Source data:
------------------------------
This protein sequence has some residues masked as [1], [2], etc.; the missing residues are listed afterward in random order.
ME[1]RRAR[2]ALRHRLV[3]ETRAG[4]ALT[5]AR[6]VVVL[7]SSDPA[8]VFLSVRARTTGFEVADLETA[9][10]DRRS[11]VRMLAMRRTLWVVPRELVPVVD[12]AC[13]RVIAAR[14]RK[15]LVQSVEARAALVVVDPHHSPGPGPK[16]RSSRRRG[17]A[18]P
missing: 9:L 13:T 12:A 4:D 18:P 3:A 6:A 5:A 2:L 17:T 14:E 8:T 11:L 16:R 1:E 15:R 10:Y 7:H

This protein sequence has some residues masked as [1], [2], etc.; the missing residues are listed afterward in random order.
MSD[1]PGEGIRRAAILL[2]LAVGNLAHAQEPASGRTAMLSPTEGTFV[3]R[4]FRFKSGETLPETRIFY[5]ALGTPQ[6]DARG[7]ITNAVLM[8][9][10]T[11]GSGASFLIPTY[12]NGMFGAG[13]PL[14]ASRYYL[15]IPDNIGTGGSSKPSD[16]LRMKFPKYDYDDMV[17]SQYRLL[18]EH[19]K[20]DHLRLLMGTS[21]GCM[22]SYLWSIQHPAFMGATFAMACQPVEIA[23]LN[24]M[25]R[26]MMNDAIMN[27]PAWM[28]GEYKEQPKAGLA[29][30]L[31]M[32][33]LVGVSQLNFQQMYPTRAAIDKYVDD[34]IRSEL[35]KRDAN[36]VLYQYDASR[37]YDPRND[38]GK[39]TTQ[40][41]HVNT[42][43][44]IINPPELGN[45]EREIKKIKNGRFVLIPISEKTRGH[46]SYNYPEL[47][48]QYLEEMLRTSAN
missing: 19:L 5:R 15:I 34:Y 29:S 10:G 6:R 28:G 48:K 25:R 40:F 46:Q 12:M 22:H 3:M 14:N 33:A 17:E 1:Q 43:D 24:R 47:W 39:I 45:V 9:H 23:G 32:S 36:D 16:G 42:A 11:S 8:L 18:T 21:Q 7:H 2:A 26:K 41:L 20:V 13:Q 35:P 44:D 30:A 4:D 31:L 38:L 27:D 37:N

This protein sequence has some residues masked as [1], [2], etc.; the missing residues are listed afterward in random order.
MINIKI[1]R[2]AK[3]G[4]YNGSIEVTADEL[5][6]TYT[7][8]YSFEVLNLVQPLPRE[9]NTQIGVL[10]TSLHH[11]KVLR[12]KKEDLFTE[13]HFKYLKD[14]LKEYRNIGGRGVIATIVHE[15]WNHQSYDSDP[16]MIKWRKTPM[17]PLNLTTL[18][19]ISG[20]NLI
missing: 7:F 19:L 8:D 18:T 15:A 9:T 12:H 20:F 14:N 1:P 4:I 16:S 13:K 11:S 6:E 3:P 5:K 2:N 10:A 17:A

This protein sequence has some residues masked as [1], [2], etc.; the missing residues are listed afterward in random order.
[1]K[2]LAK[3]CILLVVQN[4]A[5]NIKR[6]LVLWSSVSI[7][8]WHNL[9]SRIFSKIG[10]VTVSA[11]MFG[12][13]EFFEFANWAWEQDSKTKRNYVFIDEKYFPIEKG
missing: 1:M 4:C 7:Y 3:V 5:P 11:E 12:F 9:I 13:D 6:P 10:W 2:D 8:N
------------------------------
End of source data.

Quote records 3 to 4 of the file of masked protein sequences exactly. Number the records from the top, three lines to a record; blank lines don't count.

This protein sequence has some residues masked as [1], [2], etc.; the missing residues are listed afterward in random order.
MINIKI[1]R[2]AK[3]G[4]YNGSIEVTADEL[5][6]TYT[7][8]YSFEVLNLVQPLPRE[9]NTQIGVL[10]TSLHH[11]KVLR[12]KKEDLFTE[13]HFKYLKD[14]LKEYRNIGGRGVIATIVHE[15]WNHQSYDSDP[16]MIKWRKTPM[17]PLNLTTL[18][19]ISG[20]NLI
missing: 7:F 19:L 8:D 18:T 15:A 9:T 12:H 20:F 14:N 1:P 4:I 16:S 13:K 11:S 6:E 3:P 5:K 2:N 10:A 17:A

This protein sequence has some residues masked as [1], [2], etc.; the missing residues are listed afterward in random order.
[1]K[2]LAK[3]CILLVVQN[4]A[5]NIKR[6]LVLWSSVSI[7][8]WHNL[9]SRIFSKIG[10]VTVSA[11]MFG[12][13]EFFEFANWAWEQDSKTKRNYVFIDEKYFPIEKG
missing: 1:M 4:C 7:Y 3:V 5:P 11:E 12:F 9:I 13:D 6:P 10:W 2:D 8:N